Timo Werner is not lacking in confidence despite his Chelsea goal drought, according to head coach Thomas Tuchel.

Werner arrived at Stamford Bridge with a reputation as a prolific goalscorer following his move from Bundesliga side RB Leipzig

But the Germany international has scored just four times in 20 Premier League appearances, with his blank in Sunday's 2-0 win over Burnley stretching his barren run to 12 top-flight games.

The 24-year-old managed three shots on target against the Clarets – more than any other player – and had more touches inside the opposition penalty area (nine) than anyone else.

Despite another scoreless outing, Tuchel has no doubts over Werner's self-belief.

"He is totally into it, he gives everything," Tuchel explained.

"You can see, like every striker in the world, these guys are sensitive and nothing helps better than goals.

"If they miss the goals for a certain time then it isn't the same for them, it is not special to Timo, it happens with every striker in the world.

"He was confident to play but that is something you cannot demand, you either have it or you don't. But it is no problem, maybe he just needs to find an easy goal to bring out the last per cent."

Tuchel acknowledged Chelsea might have to adapt their system to the best out of Werner.

"We need to improve to bring him into situations to be decisive for us," added Tuchel.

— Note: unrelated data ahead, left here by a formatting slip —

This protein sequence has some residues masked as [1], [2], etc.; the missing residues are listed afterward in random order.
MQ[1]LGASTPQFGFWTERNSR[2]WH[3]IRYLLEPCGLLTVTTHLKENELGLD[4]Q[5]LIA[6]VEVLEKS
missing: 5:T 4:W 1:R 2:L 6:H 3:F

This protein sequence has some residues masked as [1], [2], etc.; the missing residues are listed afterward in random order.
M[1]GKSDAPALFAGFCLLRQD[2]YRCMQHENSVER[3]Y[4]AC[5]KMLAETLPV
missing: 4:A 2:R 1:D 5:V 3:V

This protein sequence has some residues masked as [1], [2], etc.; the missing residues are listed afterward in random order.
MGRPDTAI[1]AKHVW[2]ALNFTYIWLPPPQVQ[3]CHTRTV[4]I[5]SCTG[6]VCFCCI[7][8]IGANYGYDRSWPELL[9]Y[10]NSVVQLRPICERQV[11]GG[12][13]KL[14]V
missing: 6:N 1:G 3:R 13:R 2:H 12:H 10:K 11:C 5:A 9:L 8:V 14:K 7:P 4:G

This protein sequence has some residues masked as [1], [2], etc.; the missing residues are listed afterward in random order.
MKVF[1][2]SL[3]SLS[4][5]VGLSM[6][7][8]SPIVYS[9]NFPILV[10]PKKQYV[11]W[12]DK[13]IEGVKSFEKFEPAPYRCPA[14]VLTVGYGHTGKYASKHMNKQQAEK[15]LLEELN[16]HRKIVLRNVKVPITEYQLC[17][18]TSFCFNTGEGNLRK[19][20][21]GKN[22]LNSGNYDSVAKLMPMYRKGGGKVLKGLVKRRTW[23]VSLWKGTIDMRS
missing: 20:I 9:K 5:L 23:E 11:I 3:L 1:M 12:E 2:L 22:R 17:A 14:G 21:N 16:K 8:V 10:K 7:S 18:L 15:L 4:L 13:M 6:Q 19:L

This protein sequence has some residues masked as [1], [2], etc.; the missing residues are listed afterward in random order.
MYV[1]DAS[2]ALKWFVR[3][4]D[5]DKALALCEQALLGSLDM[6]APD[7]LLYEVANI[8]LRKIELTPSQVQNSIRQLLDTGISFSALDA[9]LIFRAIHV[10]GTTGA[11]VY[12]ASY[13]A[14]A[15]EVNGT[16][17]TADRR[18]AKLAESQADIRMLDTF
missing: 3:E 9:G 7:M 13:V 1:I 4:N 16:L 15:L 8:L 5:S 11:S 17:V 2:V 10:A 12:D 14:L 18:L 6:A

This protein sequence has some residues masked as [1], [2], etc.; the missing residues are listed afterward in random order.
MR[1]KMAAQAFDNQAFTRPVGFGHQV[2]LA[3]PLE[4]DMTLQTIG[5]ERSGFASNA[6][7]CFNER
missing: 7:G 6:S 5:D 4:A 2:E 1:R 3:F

"As long as he has the impact, works like he worked today, we will support him. We missed some chances to use him in counter-attacks which is his big strength, he has pure speed."

Goals from Cesar Azpilicueta and Marcos Alonso secured the points for Chelsea but the standout performer for the Blues was Callum Hudson-Odoi.

The winger produced more crosses (six) than any other player in an attacking display full of swagger.

Tuchel said he already knew of the 20-year-old's quality before he took over from Frank Lampard and hopes Odoi can help spark Werner and his fellow strikers into life in front of goal.

"There were big rumours around him and Bayern Munich but he was in the focus way before I ever thought about being his manager," Tuchel added.

"He had another good game, if we can improve the precision of our guys in the box then maybe we can score more goals.

"He can have his input on the line, he has the ability to be decisive with his runs, his speed and at the moment we have opted for this structure."

Thomas Tuchel registered his first Premier League win as Chelsea head coach after a 2-0 victory over Burnley at Stamford Bridge on Sunday.

Cesar Azpilicueta put the Blues ahead shortly before half-time with a crisp finish as Tuchel's side dominated proceedings, assuaging the frustrations of Wednesday's 0-0 draw with Wolves.

Marcos Alonso added a second late on when he spectacularly hooked the ball home after being restored to the side.

Burnley offered little threat at the other end, with Chelsea goalkeeper Edouard Mendy spared any attempt at his goal until deep into stoppage time.

Chelsea showed the early initiative as they directed much of their attacking play through the lively Hudson-Odoi.

Mason Mount lifted a shot over the crossbar as Chelsea registered five attempts in the first 15 minutes but without really testing Burnley goalkeeper Nick Pope.

Timo Werner got his feet into a tangle when the ball dropped for him in the box on the half-hour mark, while Marcos Alonso should have done better with a header from a promising position.

Chelsea's persistence was rewarded five minutes before half-time as Azpilicueta burst forward from defence to receive a pass on the overlap from Hudson-Odoi and strike an angled shot high into the net.

It was Azpilicueta's first goal in the Premier League since scoring against Arsenal in January 2020.